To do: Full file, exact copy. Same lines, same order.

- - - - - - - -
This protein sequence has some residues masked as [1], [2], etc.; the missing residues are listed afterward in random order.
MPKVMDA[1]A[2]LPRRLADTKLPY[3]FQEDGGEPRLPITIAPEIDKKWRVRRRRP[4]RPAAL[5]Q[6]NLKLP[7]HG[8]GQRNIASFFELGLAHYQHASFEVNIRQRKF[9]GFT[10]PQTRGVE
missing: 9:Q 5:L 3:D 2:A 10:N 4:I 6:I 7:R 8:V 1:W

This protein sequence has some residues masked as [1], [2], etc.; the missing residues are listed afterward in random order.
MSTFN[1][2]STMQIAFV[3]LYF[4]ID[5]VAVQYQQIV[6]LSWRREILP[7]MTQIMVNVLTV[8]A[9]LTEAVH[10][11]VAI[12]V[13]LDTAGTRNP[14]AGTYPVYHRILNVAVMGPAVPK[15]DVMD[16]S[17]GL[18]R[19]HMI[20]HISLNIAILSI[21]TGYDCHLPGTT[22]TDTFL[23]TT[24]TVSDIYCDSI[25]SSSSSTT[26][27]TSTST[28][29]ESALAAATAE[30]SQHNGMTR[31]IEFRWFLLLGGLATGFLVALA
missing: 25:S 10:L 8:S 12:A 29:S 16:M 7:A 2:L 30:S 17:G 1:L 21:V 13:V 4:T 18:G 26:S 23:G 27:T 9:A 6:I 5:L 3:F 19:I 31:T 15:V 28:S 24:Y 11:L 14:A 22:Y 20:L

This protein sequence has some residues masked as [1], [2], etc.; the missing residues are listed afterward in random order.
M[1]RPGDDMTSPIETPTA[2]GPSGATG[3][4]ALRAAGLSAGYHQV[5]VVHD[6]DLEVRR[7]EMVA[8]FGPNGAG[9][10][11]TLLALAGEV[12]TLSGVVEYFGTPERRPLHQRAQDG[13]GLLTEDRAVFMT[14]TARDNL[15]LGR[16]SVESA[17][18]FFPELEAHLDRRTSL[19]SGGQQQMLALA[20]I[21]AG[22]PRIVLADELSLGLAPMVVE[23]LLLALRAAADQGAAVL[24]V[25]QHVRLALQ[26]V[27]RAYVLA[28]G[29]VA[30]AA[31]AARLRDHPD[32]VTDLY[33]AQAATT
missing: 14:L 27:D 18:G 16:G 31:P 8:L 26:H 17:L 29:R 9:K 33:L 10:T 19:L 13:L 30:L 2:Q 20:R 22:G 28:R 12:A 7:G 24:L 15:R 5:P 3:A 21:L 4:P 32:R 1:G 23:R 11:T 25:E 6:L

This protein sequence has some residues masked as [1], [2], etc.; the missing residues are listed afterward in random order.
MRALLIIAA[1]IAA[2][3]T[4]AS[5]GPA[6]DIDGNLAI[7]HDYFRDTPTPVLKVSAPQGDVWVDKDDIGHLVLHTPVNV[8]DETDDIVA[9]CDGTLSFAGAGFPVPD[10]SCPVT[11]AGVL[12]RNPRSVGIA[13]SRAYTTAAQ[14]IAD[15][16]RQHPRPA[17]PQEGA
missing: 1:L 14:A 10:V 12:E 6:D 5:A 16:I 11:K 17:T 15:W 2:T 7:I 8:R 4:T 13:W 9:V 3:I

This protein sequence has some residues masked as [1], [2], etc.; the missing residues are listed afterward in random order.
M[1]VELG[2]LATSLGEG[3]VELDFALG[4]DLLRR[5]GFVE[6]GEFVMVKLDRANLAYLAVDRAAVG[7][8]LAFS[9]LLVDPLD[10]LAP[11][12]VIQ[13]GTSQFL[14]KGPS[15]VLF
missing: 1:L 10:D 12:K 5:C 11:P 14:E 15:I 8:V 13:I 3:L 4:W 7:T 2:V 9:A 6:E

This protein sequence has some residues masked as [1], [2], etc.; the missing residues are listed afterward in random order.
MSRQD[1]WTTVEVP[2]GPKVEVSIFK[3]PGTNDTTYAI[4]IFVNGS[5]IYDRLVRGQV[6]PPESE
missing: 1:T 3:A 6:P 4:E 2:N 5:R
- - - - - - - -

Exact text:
This protein sequence has some residues masked as [1], [2], etc.; the missing residues are listed afterward in random order.
MPKVMDA[1]A[2]LPRRLADTKLPY[3]FQEDGGEPRLPITIAPEIDKKWRVRRRRP[4]RPAAL[5]Q[6]NLKLP[7]HG[8]GQRNIASFFELGLAHYQHASFEVNIRQRKF[9]GFT[10]PQTRGVE
missing: 9:Q 5:L 3:D 2:A 10:N 4:I 6:I 7:R 8:V 1:W

This protein sequence has some residues masked as [1], [2], etc.; the missing residues are listed afterward in random order.
MSTFN[1][2]STMQIAFV[3]LYF[4]ID[5]VAVQYQQIV[6]LSWRREILP[7]MTQIMVNVLTV[8]A[9]LTEAVH[10][11]VAI[12]V[13]LDTAGTRNP[14]AGTYPVYHRILNVAVMGPAVPK[15]DVMD[16]S[17]GL[18]R[19]HMI[20]HISLNIAILSI[21]TGYDCHLPGTT[22]TDTFL[23]TT[24]TVSDIYCDSI[25]SSSSSTT[26][27]TSTST[28][29]ESALAAATAE[30]SQHNGMTR[31]IEFRWFLLLGGLATGFLVALA
missing: 25:S 10:L 8:S 12:A 29:S 16:M 7:A 2:L 30:S 17:G 1:L 21:V 13:V 4:T 18:G 26:S 23:G 27:T 9:A 6:I 5:L 3:F 19:I 31:T 15:V 28:S 24:Y 11:L 14:A 22:Y 20:L

This protein sequence has some residues masked as [1], [2], etc.; the missing residues are listed afterward in random order.
M[1]RPGDDMTSPIETPTA[2]GPSGATG[3][4]ALRAAGLSAGYHQV[5]VVHD[6]DLEVRR[7]EMVA[8]FGPNGAG[9][10][11]TLLALAGEV[12]TLSGVVEYFGTPERRPLHQRAQDG[13]GLLTEDRAVFMT[14]TARDNL[15]LGR[16]SVESA[17][18]FFPELEAHLDRRTSL[19]SGGQQQMLALA[20]I[21]AG[22]PRIVLADELSLGLAPMVVE[23]LLLALRAAADQGAAVL[24]V[25]QHVRLALQ[26]V[27]RAYVLA[28]G[29]VA[30]AA[31]AARLRDHPD[32]VTDLY[33]AQAATT
missing: 14:L 27:D 18:G 16:G 31:P 8:L 26:H 17:L 29:R 9:K 33:L 10:T 19:L 13:L 30:L 2:Q 20:R 22:G 28:R 12:A 7:G 24:L 15:R 5:P 3:A 21:L 4:P 32:R 1:G 23:R 11:T 25:E 6:L

This protein sequence has some residues masked as [1], [2], etc.; the missing residues are listed afterward in random order.
MRALLIIAA[1]IAA[2][3]T[4]AS[5]GPA[6]DIDGNLAI[7]HDYFRDTPTPVLKVSAPQGDVWVDKDDIGHLVLHTPVNV[8]DETDDIVA[9]CDGTLSFAGAGFPVPD[10]SCPVT[11]AGVL[12]RNPRSVGIA[13]SRAYTTAAQ[14]IAD[15][16]RQHPRPA[17]PQEGA
missing: 1:L 14:A 10:V 12:E 6:D 5:A 16:I 11:K 17:T 15:W 2:T 7:I 8:R 4:T 13:W 9:V 3:I

This protein sequence has some residues masked as [1], [2], etc.; the missing residues are listed afterward in random order.
M[1]VELG[2]LATSLGEG[3]VELDFALG[4]DLLRR[5]GFVE[6]GEFVMVKLDRANLAYLAVDRAAVG[7][8]LAFS[9]LLVDPLD[10]LAP[11][12]VIQ[13]GTSQFL[14]KGPS[15]VLF
missing: 1:L 10:D 12:K 5:C 11:P 14:E 15:I 8:V 13:I 3:L 4:W 7:T 2:V 9:A 6:E

This protein sequence has some residues masked as [1], [2], etc.; the missing residues are listed afterward in random order.
MSRQD[1]WTTVEVP[2]GPKVEVSIFK[3]PGTNDTTYAI[4]IFVNGS[5]IYDRLVRGQV[6]PPESE
missing: 1:T 3:A 6:P 4:E 2:N 5:R